December 19, 2015

Exploring Free Motion Quilting

I have been exploring free motion quilting with Leah Day and her Free Motion Quilting Project and the Building Blocks Quilt Along videos. I have FMQ'd one small quilt using a meandering design back in 2011, but have not done any FMQ for quite a while. This is just a practice piece as I explored some designs.

I started out using FMQ to make straight(ish) lines to divide the piece into a grid of four quadrants. I used Aurifil 50 weight cotton thread on some quilt fabric that was languishing in my stash. I used Quilters Dream Select batting.

In the photo above the top section is is how Leah recommends you start out to get a feel for moving the quilt. The bottom section is a design shown on the packaging for the Supreme Slider.

Here I just decided to do what ever came to me. I ended up making circles around the dots in the print fabric, then I stitched some words - another Leah lesson.

After I stitched this practice piece I zigzagged the edges and sent it through the washer and dryer with some laundry. I was anxious to see how it would come out.

The more heavily quilted quadrant is more stiff and flat, of course, but not overly so. I think it would soften up over time on a quilt that was used.

I have some questions though. It's hard to see on the pics but on the more heavily quilted part the stitches seem to sit on top of the fabric rather than "sinking in" and giving that little indentation in the surface of the quilt. Is that how it is supposed to look or am I doing it incorrectly? Or maybe that just happens when more of the surface area is stitched? That makes sense to me. More of the surface is compressed so the indentations would not be as great.

Anyway, I have enjoyed practicing and am considering purchasing Leah's Building Blocks pattern or joining her upcoming quilt along the Machine Quilting Block Party. I just want to be sure I can do this without too terribly much frustration before purchasing!  ;)

So . . . off for more practice!

If you have any suggestions for FMQ I'd love to hear them!

Linking up with Let's Bee Social



  1. Hi Laney, I know what you mean about the stitches sitting up on more densely quilted sections - I sometimes have this happen if I get too excited and move the fabric too quickly, causing the stitches to be a bit bigger (mainly when I'm doing curves or corners). I have to concentrate and make myself stay at a steady consistent speed, which is all just practice and more practice really. I turn my practice blocks into pillows...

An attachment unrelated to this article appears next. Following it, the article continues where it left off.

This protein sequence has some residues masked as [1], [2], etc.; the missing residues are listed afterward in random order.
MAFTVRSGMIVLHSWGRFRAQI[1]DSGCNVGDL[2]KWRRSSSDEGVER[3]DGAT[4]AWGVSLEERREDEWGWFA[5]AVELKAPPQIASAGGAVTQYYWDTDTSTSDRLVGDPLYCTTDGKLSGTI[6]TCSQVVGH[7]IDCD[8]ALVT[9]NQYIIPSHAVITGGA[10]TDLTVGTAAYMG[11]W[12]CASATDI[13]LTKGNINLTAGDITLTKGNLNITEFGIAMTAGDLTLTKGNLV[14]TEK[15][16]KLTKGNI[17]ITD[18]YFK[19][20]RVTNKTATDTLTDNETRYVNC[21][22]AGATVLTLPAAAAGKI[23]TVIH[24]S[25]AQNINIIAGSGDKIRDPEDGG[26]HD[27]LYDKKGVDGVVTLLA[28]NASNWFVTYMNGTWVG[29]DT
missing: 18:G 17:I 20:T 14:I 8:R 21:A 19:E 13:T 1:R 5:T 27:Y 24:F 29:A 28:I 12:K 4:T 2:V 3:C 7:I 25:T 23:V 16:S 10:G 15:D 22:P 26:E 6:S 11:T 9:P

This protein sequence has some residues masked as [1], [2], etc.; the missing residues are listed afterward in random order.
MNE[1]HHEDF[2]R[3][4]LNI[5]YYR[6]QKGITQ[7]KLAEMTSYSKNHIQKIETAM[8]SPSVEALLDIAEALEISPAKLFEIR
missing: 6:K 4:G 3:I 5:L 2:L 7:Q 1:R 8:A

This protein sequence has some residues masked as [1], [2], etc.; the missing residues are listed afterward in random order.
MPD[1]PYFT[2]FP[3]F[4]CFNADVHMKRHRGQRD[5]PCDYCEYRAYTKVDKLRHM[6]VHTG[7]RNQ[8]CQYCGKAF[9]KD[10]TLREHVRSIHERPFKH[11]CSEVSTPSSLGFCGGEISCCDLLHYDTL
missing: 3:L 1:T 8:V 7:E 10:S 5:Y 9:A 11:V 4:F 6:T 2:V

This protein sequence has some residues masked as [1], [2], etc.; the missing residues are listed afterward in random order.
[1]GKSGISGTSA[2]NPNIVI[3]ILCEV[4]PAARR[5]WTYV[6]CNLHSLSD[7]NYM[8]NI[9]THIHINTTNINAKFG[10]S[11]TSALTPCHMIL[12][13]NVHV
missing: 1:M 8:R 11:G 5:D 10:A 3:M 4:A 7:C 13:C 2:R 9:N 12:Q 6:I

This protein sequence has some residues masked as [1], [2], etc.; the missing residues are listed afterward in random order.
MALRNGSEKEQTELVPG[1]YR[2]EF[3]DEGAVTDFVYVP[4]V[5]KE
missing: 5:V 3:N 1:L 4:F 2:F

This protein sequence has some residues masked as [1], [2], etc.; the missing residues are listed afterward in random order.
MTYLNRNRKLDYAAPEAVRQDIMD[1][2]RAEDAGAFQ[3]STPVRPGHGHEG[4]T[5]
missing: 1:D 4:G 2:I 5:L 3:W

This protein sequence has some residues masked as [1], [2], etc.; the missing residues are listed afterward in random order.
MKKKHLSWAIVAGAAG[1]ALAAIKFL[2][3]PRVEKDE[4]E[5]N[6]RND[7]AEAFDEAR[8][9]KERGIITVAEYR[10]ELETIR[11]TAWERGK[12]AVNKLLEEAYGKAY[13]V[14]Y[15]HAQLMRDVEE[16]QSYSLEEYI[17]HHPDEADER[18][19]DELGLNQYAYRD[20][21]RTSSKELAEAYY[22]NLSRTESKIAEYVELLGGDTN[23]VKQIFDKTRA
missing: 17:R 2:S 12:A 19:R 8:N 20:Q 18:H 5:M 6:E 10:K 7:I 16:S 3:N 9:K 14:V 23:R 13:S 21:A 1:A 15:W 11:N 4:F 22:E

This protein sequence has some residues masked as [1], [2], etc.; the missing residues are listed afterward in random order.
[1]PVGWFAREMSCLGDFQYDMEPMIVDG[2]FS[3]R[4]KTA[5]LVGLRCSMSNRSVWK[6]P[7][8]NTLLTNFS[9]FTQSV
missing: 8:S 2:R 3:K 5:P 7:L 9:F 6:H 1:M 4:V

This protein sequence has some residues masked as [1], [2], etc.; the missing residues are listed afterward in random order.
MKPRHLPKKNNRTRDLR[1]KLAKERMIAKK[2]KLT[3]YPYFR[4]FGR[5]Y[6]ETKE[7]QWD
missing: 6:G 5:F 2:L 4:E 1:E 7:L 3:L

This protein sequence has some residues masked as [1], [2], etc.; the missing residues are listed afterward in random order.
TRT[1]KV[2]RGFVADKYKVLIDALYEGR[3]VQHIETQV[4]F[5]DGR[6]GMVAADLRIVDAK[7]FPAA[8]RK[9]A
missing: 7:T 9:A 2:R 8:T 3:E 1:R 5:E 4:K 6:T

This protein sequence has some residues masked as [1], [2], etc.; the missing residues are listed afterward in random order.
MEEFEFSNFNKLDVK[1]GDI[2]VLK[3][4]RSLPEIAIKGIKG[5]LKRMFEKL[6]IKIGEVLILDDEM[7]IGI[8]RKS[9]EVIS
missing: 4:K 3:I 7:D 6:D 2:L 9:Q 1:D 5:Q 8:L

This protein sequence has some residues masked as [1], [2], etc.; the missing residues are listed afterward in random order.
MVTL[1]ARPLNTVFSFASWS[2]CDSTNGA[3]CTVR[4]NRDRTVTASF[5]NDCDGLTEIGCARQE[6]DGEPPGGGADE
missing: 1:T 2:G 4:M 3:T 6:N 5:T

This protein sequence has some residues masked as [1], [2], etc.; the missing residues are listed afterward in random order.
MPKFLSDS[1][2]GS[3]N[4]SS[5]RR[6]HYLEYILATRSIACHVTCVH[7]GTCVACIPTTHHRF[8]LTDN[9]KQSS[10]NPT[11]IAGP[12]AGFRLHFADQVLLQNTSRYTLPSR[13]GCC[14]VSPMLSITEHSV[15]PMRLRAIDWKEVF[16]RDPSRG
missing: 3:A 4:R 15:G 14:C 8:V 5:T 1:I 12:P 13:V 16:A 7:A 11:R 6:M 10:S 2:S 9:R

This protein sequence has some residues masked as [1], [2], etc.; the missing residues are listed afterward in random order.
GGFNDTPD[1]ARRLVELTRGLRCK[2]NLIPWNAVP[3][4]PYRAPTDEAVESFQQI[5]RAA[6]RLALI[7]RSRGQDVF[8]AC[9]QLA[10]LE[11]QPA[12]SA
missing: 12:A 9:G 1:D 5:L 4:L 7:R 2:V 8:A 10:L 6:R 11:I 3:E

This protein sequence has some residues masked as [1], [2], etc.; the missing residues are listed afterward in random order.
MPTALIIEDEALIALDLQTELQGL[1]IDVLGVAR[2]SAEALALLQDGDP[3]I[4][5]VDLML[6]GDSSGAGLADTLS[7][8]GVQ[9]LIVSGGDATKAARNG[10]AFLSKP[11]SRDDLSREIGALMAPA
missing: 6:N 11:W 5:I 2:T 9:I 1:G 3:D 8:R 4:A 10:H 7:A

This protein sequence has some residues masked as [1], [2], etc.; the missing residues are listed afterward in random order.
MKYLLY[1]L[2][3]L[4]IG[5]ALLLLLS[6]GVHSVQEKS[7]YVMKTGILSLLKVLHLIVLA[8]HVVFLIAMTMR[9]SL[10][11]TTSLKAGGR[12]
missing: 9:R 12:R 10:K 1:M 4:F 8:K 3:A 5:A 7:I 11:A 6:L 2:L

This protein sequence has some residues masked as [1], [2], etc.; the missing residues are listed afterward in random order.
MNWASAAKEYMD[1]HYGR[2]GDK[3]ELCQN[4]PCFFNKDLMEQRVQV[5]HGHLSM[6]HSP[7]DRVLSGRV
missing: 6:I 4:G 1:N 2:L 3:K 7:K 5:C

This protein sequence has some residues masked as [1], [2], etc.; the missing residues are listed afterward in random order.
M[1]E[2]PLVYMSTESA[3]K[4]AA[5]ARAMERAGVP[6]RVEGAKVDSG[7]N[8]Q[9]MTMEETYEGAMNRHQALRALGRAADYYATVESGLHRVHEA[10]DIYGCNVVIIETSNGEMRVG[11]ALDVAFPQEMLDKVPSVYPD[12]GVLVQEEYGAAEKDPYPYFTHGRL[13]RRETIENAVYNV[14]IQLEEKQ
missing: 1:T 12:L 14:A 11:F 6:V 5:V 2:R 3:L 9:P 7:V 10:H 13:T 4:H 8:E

1. Thanks Gemini Jen. I'm hoping to get some more practice in soon. I think that is really the key!

  2. I would start with a practice sandwich, and use different colors of threads in bobbin and needle. There are many places online that will help you distinguish tension issues, and the remedy to fix it. When you have loose tension on top as I think you're describing, the bobbin tension is to blame. Use a tiny screw driver, and tighten the bobbin screw by just a smidgen. Think of a minute on a clock, and then try it again. People get wigged out when they think they have to adjust it, but as a longarmer I'm doing it often. Maybe every quilt. Also, check the back to see how your stitches look there. The stitches should only be visible as you might see in a commerically sewn garment, and neither should show on the opposite side. If you are using 2 different thread colors, you may see this a tiny bit one way or another. Superior Threads site used to have a fabuous series on thread, but check out You Tube also.

    1. LOL - I laughed at your phrase "wigged out" - and yes I feel totally wigged out to think of adjusting the bobbin tension! Great idea to practice with a different color in the bobbin to help see if things need adjusting. Thanks Julie! And yes - superior Threads has some very informative videos.

  3. It looks like you've been having a lot of fun! I'm going to try for more fun with fmq in the new year.

  4. I tend to do quite dense quilting on my quilts, and they do soften up over time. If the quilting is very dense, it can take a few washings, but it will happen! I think the best way to learn to free motion quilt is to do a lot of it and not worry too much about minor mistakes. Relax and enjoy it! (


I'd love to hear what you have to say